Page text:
At its meeting on 21 June 2017, the Financial Policy Committee (FPC):
- Increased the UK countercyclical capital buffer (CCyB) rate to 0.5%, from 0%. Absent a material change in the outlook, and consistent with its stated policy for a standard risk environment and of moving gradually, the FPC set out that it expects to increase the rate to 1% at its November meeting.
- Agreed to bring forward the assessment of stressed losses on consumer credit lending in the Bank’s 2017 annual stress test, to inform its assessment at its next meeting of any additional resilience required in aggregate against this lending; and supported the intentions of the Prudential Regulation Authority (PRA) and Financial Conduct Authority (FCA) to publish, in July, their expectations of lenders in the consumer credit market.
- Clarified its existing insurance measures in the mortgage market, designed to prevent excessive growth in the number of highly indebted households. To achieve this, it withdrew its existing Recommendation on affordability tests and replaced it with the following Recommendation:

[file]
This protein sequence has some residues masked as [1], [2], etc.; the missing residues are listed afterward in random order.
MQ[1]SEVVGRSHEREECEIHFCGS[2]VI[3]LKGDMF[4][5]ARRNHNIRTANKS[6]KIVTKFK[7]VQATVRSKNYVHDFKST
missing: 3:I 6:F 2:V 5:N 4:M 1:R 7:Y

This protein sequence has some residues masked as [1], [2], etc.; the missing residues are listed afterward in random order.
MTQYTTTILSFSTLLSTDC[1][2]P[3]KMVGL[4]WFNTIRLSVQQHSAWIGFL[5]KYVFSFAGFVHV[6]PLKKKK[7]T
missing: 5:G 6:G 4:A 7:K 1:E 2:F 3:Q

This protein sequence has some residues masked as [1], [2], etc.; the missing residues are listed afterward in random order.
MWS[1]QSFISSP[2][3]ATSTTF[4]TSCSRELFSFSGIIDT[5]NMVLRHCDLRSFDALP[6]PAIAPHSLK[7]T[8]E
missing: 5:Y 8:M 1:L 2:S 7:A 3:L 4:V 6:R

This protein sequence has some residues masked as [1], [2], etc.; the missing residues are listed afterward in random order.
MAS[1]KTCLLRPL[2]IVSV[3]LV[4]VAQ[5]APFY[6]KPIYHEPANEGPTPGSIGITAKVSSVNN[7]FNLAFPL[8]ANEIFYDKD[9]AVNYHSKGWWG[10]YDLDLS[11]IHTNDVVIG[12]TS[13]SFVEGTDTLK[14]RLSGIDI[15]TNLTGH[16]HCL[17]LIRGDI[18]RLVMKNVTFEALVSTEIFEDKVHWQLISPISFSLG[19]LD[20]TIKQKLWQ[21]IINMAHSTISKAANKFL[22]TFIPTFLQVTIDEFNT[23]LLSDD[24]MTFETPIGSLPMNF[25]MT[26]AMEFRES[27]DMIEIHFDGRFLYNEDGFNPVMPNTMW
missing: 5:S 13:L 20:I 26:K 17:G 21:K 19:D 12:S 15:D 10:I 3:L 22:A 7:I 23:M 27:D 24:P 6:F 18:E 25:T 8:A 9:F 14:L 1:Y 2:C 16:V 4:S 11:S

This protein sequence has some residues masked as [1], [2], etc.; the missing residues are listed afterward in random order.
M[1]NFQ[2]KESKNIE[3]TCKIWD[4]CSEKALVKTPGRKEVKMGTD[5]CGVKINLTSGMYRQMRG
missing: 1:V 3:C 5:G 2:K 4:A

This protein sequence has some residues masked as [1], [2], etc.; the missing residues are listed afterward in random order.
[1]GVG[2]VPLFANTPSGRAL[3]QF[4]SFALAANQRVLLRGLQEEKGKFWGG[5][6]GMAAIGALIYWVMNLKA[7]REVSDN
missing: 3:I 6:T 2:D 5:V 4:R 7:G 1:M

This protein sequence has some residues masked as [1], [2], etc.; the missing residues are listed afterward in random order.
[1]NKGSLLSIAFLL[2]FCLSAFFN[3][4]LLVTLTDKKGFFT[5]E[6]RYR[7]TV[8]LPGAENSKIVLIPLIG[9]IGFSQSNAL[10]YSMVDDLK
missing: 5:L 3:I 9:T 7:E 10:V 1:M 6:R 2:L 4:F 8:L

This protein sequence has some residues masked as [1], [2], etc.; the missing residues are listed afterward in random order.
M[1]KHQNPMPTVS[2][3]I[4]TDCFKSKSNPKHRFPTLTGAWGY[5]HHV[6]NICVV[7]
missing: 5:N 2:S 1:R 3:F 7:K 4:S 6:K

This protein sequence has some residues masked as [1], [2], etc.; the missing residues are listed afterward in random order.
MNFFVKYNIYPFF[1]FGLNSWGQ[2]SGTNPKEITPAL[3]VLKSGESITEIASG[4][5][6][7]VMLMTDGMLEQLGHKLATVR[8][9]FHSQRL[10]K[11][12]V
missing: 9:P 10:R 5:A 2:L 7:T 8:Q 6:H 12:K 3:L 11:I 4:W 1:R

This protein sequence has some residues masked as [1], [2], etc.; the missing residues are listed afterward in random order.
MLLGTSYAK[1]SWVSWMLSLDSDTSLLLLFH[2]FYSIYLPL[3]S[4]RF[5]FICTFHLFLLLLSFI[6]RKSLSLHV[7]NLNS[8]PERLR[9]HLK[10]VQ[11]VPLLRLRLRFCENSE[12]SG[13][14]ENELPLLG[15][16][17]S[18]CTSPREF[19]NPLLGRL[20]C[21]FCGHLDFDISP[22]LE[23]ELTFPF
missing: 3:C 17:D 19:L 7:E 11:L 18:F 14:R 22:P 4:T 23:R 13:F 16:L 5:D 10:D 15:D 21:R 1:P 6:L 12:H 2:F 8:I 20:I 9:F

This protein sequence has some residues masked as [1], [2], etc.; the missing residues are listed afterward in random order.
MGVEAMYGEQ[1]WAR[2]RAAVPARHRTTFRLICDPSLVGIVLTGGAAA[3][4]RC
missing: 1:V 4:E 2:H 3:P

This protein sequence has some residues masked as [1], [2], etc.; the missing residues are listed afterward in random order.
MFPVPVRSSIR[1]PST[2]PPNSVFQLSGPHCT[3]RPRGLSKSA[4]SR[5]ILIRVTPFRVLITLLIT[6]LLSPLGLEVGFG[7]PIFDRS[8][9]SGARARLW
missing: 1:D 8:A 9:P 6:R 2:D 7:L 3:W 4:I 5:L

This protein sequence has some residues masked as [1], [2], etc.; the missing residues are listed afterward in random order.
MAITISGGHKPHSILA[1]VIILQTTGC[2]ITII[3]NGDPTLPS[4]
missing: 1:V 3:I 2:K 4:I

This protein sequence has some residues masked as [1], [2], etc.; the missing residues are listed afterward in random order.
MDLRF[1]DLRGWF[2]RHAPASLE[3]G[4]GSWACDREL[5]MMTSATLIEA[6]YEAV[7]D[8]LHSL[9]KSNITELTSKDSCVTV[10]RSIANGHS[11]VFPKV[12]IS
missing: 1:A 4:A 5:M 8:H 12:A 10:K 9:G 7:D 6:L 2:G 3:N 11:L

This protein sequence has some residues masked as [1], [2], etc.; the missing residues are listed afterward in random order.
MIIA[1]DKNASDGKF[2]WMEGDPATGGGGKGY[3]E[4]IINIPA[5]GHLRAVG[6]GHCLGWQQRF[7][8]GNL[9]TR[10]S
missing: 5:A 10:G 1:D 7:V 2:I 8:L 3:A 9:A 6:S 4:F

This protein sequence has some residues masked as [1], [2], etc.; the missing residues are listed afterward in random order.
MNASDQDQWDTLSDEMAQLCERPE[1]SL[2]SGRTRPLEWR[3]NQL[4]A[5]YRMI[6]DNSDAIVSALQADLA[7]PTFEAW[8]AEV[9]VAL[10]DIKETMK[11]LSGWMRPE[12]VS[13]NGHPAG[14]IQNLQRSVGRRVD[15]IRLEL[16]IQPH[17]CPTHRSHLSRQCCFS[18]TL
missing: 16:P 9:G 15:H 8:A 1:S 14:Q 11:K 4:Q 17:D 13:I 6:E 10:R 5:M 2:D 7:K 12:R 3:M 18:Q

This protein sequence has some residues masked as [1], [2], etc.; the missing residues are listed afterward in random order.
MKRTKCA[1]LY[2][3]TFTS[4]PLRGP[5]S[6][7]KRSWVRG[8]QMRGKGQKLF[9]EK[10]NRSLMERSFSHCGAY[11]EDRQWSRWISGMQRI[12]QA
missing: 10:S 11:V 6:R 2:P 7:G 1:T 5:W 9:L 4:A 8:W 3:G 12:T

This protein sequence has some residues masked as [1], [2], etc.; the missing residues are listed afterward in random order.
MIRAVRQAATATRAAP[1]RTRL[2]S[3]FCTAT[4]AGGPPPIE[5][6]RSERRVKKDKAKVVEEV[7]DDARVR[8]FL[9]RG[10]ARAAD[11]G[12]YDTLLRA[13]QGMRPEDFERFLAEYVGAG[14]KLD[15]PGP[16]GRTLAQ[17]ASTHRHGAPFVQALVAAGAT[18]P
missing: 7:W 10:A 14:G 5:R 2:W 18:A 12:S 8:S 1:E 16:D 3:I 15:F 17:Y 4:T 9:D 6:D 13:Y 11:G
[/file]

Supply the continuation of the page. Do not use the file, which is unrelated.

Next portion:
- When assessing affordability, mortgage lenders should apply an interest rate stress test that assesses whether borrowers could still afford their mortgages if, at any point over the first five years of the loan, their mortgage rate were to be 3 percentage points higher than the reversion rate specified in the mortgage contract at the time of origination (or, if the mortgage contract does not specify a reversion rate, 3 percentage points higher than the product rate at origination). This Recommendation is intended to be read together with the FCA requirements around considering the effect of future interest rate rises as set out in MCOB 11.6.18(2). This Recommendation applies to all lenders which extend residential mortgage lending in excess of £100 million per annum.
- Agreed that it intends to set the minimum leverage requirement at 3.25% of non-reserve exposures, subject to consultation. This is consistent with its previous commitment to restore the level of resilience delivered by its leverage ratio standard to the level it delivered in July 2016, before the FPC excluded central bank reserves from the leverage ratio exposure measure.
- Considered that the Recommendation it made in June 2015 on cyber vulnerability testing had been implemented, and could therefore be withdrawn.